Religion is the final Democratic frontier

New York sets an example that Minneapolis should follow. with regard to working with religion.

Camille Galles

Widely recognized to be a diverse and Democratic city, Minneapolis has the opportunity to set a precedent for a more inclusive liberal agenda. City officials and all Democrats can accomplish this by reaching out to an unlikely ally — religious groups.

Religion is often associated with the right side of the political spectrum, and many religious groups and leaders mobilize around hot-button conservative issues. For example, conservative religious groups were some of the largest supporters of Minnesota’s proposed same-sex marriage ban in 2012.

These facts make many Democrats recoil from religion in distaste. Many automatically associate religious values with conservative values. Even so-called open-minded liberals often shun the religious. This behavior affects people throughout the state.

Minnesota’s Somali Muslim population is frequently marginalized. Last week, Somali students protested outside of a St. Cloud high school regarding school administrators’ inadequate response to repeated harassment. Although this most recent incident happened outside of Minneapolis city limits, it’s emblematic of the struggles religious communities face in all parts of the state.

Bill de Blasio, mayor of New York City, was inaugurated in 2014, the same year as current Minneapolis Mayor Betsy Hodges. A large difference between the two mayors is that, since his inauguration, de Blasio has begun to make a name for himself as a Democratic advocate for religious groups.

De Blasio has worked to include midday prayer breaks for observant students in public pre-kindergarten classrooms, close schools citywide for two Muslim holy days and relax health regulations regarding a circumcision procedure favored by ultra-Orthodox Jews.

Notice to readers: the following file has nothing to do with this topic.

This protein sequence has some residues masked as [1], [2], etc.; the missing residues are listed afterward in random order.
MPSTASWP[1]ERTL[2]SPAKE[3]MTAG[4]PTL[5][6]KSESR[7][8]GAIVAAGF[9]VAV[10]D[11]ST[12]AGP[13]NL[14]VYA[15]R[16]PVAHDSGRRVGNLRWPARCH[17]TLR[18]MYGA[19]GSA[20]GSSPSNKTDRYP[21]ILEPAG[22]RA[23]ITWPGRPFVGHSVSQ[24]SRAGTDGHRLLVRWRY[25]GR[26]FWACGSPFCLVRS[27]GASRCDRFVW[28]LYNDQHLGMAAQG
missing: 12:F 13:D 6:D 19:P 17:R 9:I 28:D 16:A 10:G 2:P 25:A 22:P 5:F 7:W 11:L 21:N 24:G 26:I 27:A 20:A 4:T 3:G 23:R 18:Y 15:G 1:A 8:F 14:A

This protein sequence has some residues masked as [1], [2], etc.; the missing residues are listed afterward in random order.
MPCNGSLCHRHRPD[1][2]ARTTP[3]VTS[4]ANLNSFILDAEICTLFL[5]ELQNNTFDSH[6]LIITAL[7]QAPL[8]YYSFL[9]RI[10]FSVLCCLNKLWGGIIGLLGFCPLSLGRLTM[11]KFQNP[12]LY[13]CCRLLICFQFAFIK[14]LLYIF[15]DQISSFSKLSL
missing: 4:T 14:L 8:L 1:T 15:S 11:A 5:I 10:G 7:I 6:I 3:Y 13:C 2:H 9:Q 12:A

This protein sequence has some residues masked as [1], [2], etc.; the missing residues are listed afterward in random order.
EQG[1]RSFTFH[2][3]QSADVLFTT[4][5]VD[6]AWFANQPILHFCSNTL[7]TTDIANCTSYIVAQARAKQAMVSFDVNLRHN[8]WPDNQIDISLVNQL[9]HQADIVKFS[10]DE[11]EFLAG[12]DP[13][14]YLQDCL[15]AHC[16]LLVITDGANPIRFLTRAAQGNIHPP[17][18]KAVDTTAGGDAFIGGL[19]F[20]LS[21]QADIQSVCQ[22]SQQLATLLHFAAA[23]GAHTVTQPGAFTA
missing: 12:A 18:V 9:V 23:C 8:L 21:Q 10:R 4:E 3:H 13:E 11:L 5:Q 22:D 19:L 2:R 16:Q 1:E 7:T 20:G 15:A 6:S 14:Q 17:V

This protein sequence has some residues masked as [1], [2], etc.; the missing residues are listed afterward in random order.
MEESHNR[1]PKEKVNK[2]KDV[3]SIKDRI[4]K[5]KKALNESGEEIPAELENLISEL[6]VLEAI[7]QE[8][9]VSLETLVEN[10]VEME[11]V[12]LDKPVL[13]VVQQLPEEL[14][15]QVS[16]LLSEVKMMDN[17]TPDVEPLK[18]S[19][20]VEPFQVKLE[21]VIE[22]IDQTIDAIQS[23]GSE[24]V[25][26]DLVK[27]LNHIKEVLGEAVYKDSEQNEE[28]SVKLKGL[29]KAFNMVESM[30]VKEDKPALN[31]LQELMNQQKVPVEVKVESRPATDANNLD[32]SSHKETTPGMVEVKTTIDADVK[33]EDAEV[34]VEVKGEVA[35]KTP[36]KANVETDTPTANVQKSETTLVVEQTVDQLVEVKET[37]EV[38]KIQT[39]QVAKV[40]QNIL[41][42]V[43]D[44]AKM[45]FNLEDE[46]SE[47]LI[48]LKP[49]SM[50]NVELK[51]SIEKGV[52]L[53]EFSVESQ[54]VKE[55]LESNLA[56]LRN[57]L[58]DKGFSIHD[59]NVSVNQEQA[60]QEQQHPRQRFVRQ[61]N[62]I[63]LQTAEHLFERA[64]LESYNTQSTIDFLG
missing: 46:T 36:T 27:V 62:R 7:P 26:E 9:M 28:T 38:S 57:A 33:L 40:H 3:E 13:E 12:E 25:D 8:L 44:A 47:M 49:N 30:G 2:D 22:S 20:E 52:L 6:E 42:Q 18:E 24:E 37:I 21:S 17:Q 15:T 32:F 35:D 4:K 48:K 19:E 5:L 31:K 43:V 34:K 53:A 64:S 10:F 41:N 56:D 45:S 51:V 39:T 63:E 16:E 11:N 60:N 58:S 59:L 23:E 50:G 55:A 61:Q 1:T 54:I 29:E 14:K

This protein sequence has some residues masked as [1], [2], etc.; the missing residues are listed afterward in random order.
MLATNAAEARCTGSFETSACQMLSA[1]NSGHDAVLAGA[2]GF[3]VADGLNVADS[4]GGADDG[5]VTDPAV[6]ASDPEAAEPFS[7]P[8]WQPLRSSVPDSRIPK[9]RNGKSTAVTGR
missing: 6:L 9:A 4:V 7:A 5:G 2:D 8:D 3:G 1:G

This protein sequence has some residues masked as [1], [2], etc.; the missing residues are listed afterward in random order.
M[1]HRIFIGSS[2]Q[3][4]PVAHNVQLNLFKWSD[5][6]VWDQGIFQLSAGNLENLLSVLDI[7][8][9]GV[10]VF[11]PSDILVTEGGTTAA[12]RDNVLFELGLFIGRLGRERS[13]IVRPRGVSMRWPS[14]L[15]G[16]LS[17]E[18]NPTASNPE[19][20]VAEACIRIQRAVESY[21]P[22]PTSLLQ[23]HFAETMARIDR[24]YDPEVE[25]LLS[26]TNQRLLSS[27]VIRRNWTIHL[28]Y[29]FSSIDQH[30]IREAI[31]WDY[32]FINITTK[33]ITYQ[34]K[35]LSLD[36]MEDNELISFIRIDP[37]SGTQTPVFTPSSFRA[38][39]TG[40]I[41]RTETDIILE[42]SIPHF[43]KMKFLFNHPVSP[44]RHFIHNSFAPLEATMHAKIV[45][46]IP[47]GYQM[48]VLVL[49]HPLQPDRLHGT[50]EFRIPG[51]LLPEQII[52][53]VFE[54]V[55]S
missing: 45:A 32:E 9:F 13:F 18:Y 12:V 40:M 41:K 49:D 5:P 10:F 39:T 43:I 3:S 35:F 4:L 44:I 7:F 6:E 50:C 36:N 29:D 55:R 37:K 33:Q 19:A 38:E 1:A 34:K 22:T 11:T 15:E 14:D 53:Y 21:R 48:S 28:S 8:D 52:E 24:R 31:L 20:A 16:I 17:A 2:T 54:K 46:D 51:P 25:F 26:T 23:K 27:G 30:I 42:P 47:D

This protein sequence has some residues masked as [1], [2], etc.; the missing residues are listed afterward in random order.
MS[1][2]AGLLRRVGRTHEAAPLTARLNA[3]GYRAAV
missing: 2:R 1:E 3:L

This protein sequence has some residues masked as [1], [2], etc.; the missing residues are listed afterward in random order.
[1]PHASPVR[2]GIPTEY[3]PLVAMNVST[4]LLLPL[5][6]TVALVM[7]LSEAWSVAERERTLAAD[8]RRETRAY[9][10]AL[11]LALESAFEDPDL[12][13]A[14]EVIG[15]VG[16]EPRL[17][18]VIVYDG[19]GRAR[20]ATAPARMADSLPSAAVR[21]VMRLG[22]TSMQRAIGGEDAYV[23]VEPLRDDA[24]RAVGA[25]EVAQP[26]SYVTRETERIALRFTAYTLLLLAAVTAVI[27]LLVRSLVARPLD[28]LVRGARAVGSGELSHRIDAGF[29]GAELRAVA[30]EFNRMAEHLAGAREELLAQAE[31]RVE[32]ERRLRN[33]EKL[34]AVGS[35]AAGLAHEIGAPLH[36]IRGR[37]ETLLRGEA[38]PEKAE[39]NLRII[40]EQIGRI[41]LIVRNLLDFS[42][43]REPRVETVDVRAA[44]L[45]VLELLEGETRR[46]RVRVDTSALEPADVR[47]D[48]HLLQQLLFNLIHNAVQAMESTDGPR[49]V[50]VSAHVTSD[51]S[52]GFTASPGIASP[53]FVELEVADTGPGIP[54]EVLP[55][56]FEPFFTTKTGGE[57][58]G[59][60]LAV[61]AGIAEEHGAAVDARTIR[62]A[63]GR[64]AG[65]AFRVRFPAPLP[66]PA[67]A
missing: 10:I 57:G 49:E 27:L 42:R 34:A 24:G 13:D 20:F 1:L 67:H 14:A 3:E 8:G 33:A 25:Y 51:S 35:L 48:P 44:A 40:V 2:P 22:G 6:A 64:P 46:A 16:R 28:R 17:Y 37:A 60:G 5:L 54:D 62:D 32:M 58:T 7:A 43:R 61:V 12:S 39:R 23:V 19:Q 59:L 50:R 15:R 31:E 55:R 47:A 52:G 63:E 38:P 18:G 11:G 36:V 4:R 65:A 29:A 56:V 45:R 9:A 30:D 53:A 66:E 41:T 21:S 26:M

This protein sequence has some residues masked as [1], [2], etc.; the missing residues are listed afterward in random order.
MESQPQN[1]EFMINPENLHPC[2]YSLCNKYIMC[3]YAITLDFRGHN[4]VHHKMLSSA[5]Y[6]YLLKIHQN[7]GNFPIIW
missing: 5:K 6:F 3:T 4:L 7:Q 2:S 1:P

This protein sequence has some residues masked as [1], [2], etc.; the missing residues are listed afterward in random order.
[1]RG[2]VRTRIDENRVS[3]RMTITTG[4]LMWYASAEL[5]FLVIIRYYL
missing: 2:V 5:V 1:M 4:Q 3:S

The mayor describes religious outreach as instrumental to creating a more inclusive New York City.

Minneapolis differs from New York City in several ways, but its approach to religious tolerance and inclusion shouldn’t be one of them. If Democrats in Minneapolis begin to see the religious as allies instead of adversaries, imagine the compassion, mutual understanding and recognition people would feel throughout the city. Not only that, but the Democratic inclusion of religious groups could lessen the stagnation and animosity that currently surrounds the United States political process.

Political polarization holds Minneapolis, New York City and our entire nation back from progress. If members of both political parties don’t open their eyes to different perspectives, we’ll be fighting each other forever.

Democrats often point fingers at Republicans for being exclusive, and there’s definitely work to do within that party as well. But to be truly liberal and open-minded, Democrats should consider a religious viewpoint to be as valid as any other.